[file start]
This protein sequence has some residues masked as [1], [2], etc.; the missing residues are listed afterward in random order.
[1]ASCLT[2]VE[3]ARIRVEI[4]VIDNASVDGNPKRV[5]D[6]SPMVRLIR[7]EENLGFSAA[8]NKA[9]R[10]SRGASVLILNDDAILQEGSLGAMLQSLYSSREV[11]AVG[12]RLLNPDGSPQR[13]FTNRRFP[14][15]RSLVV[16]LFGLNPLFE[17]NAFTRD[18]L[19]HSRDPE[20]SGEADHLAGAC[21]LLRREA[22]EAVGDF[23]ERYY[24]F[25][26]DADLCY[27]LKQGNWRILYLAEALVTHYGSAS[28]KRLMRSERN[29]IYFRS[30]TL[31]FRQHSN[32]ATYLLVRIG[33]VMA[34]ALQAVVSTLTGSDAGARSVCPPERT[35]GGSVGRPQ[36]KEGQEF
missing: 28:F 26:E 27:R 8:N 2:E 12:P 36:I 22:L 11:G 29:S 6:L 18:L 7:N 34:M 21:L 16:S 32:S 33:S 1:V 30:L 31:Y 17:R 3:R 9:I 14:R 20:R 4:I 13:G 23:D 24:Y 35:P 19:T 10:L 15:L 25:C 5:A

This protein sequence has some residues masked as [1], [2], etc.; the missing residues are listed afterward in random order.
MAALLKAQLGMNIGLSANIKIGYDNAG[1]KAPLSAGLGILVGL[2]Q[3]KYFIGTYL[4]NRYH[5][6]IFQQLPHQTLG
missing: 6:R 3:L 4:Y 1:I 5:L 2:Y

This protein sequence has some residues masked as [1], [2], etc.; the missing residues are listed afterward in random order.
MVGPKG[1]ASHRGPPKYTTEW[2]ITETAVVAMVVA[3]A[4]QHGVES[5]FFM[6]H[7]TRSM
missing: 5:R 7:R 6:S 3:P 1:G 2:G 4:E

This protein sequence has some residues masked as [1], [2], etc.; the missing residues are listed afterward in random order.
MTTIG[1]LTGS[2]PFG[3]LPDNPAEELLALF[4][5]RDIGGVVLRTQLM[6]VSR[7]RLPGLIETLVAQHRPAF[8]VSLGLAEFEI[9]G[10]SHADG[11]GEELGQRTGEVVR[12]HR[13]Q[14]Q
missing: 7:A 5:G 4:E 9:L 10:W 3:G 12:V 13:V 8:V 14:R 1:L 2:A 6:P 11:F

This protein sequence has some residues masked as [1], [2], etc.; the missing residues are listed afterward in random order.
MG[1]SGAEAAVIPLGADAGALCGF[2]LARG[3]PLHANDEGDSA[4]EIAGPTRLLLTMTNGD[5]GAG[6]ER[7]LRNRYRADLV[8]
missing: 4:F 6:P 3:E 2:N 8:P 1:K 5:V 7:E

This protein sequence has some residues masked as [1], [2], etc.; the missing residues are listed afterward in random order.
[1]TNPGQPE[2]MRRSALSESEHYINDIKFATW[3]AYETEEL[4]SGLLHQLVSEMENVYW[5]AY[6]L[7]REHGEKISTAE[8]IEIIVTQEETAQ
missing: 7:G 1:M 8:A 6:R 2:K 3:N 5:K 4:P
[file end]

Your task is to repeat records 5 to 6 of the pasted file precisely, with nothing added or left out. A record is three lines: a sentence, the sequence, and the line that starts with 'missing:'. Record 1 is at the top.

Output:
This protein sequence has some residues masked as [1], [2], etc.; the missing residues are listed afterward in random order.
MG[1]SGAEAAVIPLGADAGALCGF[2]LARG[3]PLHANDEGDSA[4]EIAGPTRLLLTMTNGD[5]GAG[6]ER[7]LRNRYRADLV[8]
missing: 4:F 6:P 3:E 2:N 8:P 1:K 5:V 7:E

This protein sequence has some residues masked as [1], [2], etc.; the missing residues are listed afterward in random order.
[1]TNPGQPE[2]MRRSALSESEHYINDIKFATW[3]AYETEEL[4]SGLLHQLVSEMENVYW[5]AY[6]L[7]REHGEKISTAE[8]IEIIVTQEETAQ
missing: 7:G 1:M 8:A 6:R 2:K 3:N 5:K 4:P